LOOKING INTO 2020
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- Feb 5, 2020 5:22 pm GMTJan 26, 2020 11:07 pm GMT
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This item is part of the Special Issue - 2020-01 - Predictions & Trends, click here for more
For 2020? One should expect pretty much continuing trends of the last several years with the one possible wildcard, 2020 being an election year.
Over the last few years, there has been a steady increase in interest in the following, so we can expect more discussions about:
Natural gas and power
“Climate Change”, followed by Block Chain and “Coal-and-the-Power-Industry” remain the greatest expressed interest, albeit declining ones.
For example, regarding Climate Change: Forrester Research in their 2020 tech-related outlook mentions “In 2017, 52% of consumers said they actively consider company values when making a purchase”, and they expect that to rise to more than 55% this year. This can have a direct effect on electric utilities with customers having renewable options.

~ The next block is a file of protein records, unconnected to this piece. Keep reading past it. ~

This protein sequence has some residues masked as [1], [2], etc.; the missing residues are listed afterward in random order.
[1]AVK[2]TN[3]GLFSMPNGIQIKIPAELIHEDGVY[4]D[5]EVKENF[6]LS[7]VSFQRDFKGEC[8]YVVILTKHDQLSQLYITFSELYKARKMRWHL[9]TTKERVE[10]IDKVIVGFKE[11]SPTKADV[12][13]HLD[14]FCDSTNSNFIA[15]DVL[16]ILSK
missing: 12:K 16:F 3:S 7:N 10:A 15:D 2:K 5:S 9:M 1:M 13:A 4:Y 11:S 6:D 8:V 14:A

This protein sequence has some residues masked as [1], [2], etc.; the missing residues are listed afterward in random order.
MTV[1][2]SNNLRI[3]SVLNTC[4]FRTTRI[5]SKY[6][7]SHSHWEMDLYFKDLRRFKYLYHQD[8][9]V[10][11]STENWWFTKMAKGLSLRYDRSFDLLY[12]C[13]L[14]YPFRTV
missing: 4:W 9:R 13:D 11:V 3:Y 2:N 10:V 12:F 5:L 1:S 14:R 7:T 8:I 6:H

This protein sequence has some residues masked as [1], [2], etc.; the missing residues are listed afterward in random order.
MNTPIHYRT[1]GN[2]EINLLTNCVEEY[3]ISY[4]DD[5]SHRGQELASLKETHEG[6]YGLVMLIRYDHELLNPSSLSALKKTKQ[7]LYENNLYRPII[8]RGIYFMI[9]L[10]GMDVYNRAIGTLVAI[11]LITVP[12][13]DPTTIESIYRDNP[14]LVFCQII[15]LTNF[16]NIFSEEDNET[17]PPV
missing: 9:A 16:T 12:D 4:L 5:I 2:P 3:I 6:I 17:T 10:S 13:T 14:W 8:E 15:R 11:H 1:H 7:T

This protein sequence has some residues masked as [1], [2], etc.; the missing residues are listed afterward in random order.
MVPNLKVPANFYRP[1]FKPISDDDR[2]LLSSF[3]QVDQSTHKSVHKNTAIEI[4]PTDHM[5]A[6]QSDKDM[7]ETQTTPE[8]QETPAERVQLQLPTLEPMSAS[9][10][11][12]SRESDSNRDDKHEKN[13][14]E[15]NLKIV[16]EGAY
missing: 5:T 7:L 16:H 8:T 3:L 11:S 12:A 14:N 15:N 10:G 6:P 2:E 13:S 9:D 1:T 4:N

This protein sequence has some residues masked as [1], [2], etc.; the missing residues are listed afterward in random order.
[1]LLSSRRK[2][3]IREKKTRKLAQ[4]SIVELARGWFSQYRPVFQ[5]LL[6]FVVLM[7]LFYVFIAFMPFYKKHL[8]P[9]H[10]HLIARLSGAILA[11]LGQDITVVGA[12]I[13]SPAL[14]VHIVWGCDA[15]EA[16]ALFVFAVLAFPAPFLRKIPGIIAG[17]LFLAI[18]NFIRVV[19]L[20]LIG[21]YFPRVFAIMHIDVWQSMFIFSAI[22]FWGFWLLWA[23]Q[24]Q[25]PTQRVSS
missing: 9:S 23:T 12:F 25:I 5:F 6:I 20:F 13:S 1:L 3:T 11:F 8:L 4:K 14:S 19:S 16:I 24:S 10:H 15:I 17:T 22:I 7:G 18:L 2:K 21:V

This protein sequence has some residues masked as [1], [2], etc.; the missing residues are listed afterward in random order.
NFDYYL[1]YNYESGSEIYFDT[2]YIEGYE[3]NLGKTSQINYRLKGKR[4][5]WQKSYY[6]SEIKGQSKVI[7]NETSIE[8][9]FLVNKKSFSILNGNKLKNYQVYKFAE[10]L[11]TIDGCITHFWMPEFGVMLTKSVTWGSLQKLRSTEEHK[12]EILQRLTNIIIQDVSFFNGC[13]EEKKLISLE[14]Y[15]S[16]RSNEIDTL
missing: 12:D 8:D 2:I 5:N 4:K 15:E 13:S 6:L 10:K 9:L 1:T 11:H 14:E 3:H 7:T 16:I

Indirectly, expect to hear more from all companies including your suppliers about renewables and climate change. This easily overlaps with the increased usage of natural gas especially given low expected natural gas prices, not to mention the cost advantage of natural gas over crude oil as a feedstock source as well:
Per DOE/EIA forecasts from their latest Annual Review:
WTI Crude Oil $/Bbl nominal
Nat Gas Henry Hub $/MMBTU nominal
Ratio Oil/ NatGas
As noted earlier though, 2020 being an Election Year, it’s a bit of a wildcard, as are promises made and ones implemented after 2020. Infrastructure spending comes to mind, especially T&D and effects on wildfire brush-clearing and cybersecurity.
It appears the power industry has not commanded the attention of candidates during election years as one might hope. Interestingly for every Presidential election year 2000 thru 2016, the following search terms have seen DECREASED interest compared to the prior election:
- “Artificial Intelligence” OR “AI” AND the “electric power industry”
- “Coal-powered” OR “coal-power plants”
- “Energy efficiency standards”
- “Electric power generation”
- “Nuclear power plant”
- “Power industry”
Suspicions are certain topics may be more important to distinct geographies and/or particular social-demographic segments versus a national basis. Six states and D.C. have recently increased their renewables portfolio standards; only Ohio has issued a decline. Also, several states (all on each coast) now have battery storage and offshore wind mandates.